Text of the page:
Only Three People Shot At West Indian Day Parade. This Is Why We Can't Have Nice Things, Crown Heights
Last year, at least five people -- including a cop -- were shot at the parade.
The Crown Heights section of Brooklyn is a cultural cross section that epitomizes what makes New York New York. Caribbean islanders coexist with Orthodox Jews in a cultural (ahem) melting pot that just screams "you stay out of our way, we'll stay out of yours." This unspoken agreement has only produced one noteworthy riot.
As a current Crown Heights resident, I can honestly say that it's a great place to live -- assuming you're into guns, gangs, violence, and the occasional sexual assault. Below I will submit to you a few of my favorite tales from the 'hood.
*Cocaine And Salad: How To Bulk Up In Crown Heights:
|I opted to only go with the lettuce.|
As a recovering "skinny-ass white boy," the first person I met after moving to the culturally rich neighborhood was a woman we'll call Karen, a 70-ish-year-old Caribbean islander, who -- after seeing my rather large black lab mix, "Jim" -- informed me that "Oh, hellll no! We don't need no cops in the building."
That's right, Karen assumed I was a K-9 cop sent in by the feds to do undercover work in the neighborhood -- which is exactly what she told everyone who lives in my building. Needless to say, I was not the building's most popular resident.
Karen proceeded to scowl at me and say "skinny-ass white boy" under her breath every time we passed each other in the building. This went on for months.
Then, a peace offering:
About 1 a.m. on a Tuesday, there was a knock on my door. It was Karen, who took it upon herself to tell me I looked skinny and needed to eat. She came back five minutes later with a bag of lettuce -- and then informed me that if I needed cocaine, she could get it.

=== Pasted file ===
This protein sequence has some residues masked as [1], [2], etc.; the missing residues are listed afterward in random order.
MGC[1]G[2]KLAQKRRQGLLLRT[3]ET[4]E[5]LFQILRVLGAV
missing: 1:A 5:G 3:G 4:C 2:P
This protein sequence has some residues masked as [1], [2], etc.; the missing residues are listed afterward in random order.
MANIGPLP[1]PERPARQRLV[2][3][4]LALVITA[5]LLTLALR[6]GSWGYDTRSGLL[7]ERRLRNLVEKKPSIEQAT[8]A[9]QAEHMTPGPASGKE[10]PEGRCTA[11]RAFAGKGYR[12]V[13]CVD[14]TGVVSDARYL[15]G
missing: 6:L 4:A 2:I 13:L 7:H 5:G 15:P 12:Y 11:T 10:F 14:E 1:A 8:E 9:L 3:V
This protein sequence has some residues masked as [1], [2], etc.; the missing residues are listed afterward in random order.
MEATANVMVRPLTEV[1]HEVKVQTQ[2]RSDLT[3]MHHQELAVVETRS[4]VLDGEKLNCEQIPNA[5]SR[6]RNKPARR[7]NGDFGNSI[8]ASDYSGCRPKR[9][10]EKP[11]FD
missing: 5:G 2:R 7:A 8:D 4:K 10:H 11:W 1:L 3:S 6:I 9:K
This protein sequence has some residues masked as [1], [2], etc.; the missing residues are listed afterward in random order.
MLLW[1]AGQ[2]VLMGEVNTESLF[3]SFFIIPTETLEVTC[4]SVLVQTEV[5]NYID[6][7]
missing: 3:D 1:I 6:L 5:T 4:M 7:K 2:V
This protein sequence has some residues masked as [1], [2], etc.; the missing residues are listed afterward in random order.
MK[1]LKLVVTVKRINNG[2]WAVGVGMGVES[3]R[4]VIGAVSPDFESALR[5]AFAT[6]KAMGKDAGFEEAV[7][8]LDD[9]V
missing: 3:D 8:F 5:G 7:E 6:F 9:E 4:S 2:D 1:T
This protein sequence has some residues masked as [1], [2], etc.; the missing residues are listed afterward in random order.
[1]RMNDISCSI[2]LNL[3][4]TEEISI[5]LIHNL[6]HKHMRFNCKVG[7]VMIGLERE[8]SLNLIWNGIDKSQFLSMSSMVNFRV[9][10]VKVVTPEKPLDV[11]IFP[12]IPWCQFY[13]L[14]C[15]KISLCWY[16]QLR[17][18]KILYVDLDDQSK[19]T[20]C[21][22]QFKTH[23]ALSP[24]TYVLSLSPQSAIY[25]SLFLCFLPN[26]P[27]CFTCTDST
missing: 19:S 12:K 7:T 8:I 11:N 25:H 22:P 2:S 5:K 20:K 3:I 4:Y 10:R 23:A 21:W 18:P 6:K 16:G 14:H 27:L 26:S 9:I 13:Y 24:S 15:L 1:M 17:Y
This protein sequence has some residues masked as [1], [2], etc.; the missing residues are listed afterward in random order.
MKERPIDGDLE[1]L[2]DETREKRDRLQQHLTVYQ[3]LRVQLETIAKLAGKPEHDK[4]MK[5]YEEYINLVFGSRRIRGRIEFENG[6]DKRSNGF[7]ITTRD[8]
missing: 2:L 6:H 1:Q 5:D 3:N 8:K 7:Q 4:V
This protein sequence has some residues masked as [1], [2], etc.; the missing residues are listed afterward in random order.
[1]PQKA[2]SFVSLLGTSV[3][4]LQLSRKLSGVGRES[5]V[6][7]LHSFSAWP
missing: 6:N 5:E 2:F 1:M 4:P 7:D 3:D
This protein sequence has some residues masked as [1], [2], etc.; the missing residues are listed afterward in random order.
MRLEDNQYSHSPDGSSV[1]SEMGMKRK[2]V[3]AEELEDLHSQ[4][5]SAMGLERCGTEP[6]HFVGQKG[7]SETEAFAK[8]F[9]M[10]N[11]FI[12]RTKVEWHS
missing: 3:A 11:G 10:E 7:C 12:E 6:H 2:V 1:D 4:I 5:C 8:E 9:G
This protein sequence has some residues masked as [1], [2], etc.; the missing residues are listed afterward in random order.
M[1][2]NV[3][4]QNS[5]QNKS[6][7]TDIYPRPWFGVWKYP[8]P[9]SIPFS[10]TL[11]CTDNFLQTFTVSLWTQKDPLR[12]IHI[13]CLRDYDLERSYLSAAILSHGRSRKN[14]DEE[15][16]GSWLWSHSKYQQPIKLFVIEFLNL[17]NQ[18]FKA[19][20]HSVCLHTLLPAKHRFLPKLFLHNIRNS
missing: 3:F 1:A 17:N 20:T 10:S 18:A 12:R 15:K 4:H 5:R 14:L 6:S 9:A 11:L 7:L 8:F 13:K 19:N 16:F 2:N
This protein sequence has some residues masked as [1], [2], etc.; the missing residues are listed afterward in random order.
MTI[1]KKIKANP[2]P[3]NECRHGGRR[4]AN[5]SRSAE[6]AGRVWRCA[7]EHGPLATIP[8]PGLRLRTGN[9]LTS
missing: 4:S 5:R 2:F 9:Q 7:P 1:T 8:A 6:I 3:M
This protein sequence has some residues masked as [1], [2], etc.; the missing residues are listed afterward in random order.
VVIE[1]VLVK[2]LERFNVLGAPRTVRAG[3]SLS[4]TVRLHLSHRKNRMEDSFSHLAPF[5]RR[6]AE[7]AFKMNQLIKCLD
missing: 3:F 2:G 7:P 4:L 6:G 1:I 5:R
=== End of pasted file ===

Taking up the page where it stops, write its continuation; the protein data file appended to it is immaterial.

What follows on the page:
Cocaine and salad might seem like an odd way to bulk up, but I interpreted the information as a test to determine whether I was the undercover narc she'd assumed I was. I passed the test -- to her surprise, I'm sure, she wasn't arrested, and I had salad every day for the next week.
Two weeks ago, Karen asked if I would lend her five bucks. I will never see that five bucks ever again.
*Weed and Hand Guns Don't Mix:
My next door neighbor is a 20-year-old admitted member of the "Crips" street gang, who -- like everyone else in my building -- was under the impression that I was an undercover cop.
Regardless, this supposed "Crip," whom we'll call Kevin, smoked weed right in front of my door -- where he often sleeps when his grandmother throws him out of his apartment -- just about every day. Throwing caution to the wind, I invited him in one day, and we became fast friends. He told me about life in the 'hood, I told him about being a skinny-ass white boy.
Kevin and my dog seemed to like each other, so -- this time hurling caution to the wind -- I told Kevin he could stay at my apartment while I went out of town one weekend if he would look after the pooch. My conditions: He could have a few girls over, but none of his gangster buddies.